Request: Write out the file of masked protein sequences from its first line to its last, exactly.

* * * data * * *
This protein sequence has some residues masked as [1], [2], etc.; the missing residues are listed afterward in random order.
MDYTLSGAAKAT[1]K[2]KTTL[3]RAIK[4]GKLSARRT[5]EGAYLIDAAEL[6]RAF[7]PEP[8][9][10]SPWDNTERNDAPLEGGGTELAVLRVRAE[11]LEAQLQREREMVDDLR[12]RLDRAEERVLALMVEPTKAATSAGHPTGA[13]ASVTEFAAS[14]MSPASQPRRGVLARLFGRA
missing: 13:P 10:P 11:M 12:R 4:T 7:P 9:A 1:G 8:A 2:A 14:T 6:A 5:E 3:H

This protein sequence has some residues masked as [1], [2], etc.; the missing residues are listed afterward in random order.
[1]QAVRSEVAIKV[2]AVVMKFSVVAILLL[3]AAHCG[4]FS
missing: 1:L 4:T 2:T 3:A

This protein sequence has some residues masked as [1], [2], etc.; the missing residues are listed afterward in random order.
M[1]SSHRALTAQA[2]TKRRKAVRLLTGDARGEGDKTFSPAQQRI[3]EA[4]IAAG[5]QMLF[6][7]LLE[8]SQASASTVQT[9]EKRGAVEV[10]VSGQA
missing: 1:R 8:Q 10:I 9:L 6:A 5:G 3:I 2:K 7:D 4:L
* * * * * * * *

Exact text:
This protein sequence has some residues masked as [1], [2], etc.; the missing residues are listed afterward in random order.
MDYTLSGAAKAT[1]K[2]KTTL[3]RAIK[4]GKLSARRT[5]EGAYLIDAAEL[6]RAF[7]PEP[8][9][10]SPWDNTERNDAPLEGGGTELAVLRVRAE[11]LEAQLQREREMVDDLR[12]RLDRAEERVLALMVEPTKAATSAGHPTGA[13]ASVTEFAAS[14]MSPASQPRRGVLARLFGRA
missing: 13:P 10:P 11:M 12:R 4:T 7:P 9:A 1:G 8:A 2:A 14:T 6:A 5:E 3:H

This protein sequence has some residues masked as [1], [2], etc.; the missing residues are listed afterward in random order.
[1]QAVRSEVAIKV[2]AVVMKFSVVAILLL[3]AAHCG[4]FS
missing: 1:L 4:T 2:T 3:A

This protein sequence has some residues masked as [1], [2], etc.; the missing residues are listed afterward in random order.
M[1]SSHRALTAQA[2]TKRRKAVRLLTGDARGEGDKTFSPAQQRI[3]EA[4]IAAG[5]QMLF[6][7]LLE[8]SQASASTVQT[9]EKRGAVEV[10]VSGQA
missing: 1:R 8:Q 10:I 9:L 6:A 5:G 3:I 2:K 7:D 4:L